The chapters also help us unpack the meanings of having a “sociological sensibility,” or “sociological imagination” to use C. Wright Mills’s (1959) well-known expression, in communication/media studies. Contributors offer various ideas for understanding “sociological sensibility” and its contributions. Orgad suggests that media sociology is driven by an interest in the social role and the social “work” of media representations in particular contexts. For Butsch, media sociology is attentive to the complexity of the social and political dimensions of the media. Benson asserts that media sociology constantly reminds communication/media scholars about the importance of political, economic, and social structures, and that it serves as a necessary mediator between different disciplinary and theoretical traditions. Havens argues that media sociology brings up questions about social power and the relation between fields and actors.

In lieu of a succinct definition, a sociological sensibility can be characterized as the interest in linking the analysis of media industries, text, and audiences to questions about stratification, order, collective identity, sociability, institutions, domination/control, and human agency. It seeks to examine both the significance of media developments for the study of contemporary social trends and transformations, and the relevance of sociological questions for understanding communication/media issues (e.g. the functioning of media industries and occupation, the mobilization and contestation of media meanings, the context of media labor including engagement with media texts, or the characteristics and dynamics of media systems). Sociology places communication/media questions within important transformations in contemporary societies, such as the affirmation of “the network society” (Castells 1996), labor conditions in media industries (Mayer 2011), and the emergence of innovative forms of political action (Van Aelst and Walgrave 2002; Walgrave et al. 2011). It links communication and media to urgent social problems such as the environment (Maxwell and Miller 2012) and health (Seale 2003). Sociological analysis reflects on the materiality and symbolic dimensions of the social processes of mediation – how individuals, groups, and societies integrate media texts, technologies, and forms in everyday experience and definitions of private and public spaces, and local and global (Livingstone 2009; Silverstone 1999).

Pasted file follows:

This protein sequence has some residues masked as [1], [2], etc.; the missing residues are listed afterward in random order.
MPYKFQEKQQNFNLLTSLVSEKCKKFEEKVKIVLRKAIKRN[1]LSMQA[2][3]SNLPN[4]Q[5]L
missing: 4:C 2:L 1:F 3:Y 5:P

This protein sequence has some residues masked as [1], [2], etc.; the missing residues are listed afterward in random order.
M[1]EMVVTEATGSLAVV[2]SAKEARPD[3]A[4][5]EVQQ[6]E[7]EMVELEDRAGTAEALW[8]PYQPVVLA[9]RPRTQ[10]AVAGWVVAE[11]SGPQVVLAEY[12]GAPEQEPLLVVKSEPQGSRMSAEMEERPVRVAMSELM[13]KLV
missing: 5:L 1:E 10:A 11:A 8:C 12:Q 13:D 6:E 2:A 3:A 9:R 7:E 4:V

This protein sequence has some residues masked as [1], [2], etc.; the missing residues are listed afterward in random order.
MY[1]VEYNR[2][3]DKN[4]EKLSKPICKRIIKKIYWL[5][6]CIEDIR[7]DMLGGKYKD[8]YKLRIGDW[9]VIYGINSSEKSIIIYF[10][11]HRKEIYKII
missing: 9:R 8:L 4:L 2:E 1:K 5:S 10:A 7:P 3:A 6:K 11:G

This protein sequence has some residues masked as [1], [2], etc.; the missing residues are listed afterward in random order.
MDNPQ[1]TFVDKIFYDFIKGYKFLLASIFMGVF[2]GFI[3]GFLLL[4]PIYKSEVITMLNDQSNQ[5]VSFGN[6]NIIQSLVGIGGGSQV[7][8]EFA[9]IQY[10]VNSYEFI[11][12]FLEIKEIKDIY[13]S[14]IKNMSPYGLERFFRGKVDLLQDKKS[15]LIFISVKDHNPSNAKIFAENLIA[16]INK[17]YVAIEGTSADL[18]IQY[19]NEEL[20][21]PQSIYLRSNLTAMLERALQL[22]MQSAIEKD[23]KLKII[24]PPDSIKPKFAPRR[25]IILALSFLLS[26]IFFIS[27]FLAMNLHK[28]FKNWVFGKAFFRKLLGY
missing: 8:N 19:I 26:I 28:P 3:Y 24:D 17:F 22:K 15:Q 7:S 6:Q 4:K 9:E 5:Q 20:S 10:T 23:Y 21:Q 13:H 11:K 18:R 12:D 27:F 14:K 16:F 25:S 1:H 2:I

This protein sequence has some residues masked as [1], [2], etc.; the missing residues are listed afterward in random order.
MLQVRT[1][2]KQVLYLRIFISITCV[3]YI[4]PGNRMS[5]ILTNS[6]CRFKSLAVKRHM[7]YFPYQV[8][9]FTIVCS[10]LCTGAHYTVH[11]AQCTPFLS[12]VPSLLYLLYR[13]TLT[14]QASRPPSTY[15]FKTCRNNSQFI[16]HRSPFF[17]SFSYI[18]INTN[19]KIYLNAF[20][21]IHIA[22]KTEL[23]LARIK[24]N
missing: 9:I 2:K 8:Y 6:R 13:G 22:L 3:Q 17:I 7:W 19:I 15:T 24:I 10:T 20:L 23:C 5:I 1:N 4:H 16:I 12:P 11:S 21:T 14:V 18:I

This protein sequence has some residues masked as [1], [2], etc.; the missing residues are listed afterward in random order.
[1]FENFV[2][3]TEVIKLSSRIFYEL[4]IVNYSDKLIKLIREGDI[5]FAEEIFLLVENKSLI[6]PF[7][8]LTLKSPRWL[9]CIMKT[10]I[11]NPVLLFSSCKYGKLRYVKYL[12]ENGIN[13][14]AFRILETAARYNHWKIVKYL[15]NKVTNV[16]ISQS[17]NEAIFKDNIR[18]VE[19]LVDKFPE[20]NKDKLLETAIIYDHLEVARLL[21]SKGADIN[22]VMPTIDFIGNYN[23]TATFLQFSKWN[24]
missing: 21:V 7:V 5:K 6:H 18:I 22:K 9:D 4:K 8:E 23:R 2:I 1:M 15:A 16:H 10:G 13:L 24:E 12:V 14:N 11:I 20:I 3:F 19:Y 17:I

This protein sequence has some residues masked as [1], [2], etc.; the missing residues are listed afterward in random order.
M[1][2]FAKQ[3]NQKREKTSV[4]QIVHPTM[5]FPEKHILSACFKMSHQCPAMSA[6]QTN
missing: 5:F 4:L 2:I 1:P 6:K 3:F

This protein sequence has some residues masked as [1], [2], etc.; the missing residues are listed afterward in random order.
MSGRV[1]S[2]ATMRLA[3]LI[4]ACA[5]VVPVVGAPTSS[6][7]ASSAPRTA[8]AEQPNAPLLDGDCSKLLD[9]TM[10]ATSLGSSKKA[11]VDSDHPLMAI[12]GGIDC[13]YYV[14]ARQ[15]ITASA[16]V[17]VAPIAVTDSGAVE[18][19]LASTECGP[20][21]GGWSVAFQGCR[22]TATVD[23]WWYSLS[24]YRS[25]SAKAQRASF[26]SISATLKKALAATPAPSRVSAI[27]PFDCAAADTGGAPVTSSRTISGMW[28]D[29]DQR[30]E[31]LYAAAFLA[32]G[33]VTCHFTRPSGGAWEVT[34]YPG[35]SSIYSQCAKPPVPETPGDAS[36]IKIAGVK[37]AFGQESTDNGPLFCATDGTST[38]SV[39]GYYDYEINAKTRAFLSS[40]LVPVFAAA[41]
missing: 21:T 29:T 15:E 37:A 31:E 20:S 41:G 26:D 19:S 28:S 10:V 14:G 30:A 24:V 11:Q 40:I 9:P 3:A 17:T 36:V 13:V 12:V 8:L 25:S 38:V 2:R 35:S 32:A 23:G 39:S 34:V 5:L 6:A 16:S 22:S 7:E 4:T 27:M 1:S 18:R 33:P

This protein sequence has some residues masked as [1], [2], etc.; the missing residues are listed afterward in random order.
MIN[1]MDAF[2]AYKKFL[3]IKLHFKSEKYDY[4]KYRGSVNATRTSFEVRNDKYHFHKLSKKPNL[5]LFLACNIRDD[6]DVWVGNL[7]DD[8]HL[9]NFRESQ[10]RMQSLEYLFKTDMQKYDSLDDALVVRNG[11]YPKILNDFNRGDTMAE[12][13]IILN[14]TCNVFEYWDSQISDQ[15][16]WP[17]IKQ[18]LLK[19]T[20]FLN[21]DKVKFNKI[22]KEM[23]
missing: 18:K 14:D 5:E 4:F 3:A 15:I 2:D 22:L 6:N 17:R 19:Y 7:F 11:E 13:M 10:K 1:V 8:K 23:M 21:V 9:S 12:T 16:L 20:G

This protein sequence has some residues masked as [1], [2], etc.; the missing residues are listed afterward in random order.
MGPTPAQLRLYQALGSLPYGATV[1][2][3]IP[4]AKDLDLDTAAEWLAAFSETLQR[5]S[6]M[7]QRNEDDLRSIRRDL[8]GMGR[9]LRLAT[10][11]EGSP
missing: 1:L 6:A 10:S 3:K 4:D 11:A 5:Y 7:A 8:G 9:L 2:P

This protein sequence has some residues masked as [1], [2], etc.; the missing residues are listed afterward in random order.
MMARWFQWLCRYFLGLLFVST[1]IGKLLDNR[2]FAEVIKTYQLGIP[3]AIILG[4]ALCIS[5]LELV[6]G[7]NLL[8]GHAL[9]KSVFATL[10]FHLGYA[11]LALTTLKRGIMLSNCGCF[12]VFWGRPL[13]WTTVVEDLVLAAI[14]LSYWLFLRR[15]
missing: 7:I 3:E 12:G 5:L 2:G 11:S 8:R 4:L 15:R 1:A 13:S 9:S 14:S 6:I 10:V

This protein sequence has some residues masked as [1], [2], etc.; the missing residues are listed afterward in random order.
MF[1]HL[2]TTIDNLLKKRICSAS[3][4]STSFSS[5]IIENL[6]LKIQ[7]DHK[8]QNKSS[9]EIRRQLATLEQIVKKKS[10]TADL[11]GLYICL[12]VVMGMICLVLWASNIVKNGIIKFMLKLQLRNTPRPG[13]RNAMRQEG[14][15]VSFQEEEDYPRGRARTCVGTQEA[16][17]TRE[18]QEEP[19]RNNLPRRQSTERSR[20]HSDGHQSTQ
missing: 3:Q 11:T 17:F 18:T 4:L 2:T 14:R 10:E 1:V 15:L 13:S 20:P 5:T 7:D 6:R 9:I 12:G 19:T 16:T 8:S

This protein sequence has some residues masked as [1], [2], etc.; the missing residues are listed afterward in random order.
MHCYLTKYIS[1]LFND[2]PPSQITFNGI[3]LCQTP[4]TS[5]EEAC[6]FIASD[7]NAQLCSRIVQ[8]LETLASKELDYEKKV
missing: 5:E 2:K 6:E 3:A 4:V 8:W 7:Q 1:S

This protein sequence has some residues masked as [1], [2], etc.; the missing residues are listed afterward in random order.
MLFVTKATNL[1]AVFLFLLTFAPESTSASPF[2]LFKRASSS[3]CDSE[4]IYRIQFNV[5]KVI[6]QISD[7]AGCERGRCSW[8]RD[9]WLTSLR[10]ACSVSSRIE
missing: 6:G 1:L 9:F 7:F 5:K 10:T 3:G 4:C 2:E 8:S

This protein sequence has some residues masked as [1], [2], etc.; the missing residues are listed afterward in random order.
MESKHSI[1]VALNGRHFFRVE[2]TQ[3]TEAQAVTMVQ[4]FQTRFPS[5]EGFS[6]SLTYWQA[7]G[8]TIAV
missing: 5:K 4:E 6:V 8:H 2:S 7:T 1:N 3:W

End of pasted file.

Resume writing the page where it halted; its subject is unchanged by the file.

What does a sociological sensibility add to communication/media studies? What is missing if sociological issues aren’t addressed? The chapters offer several insights into these questions.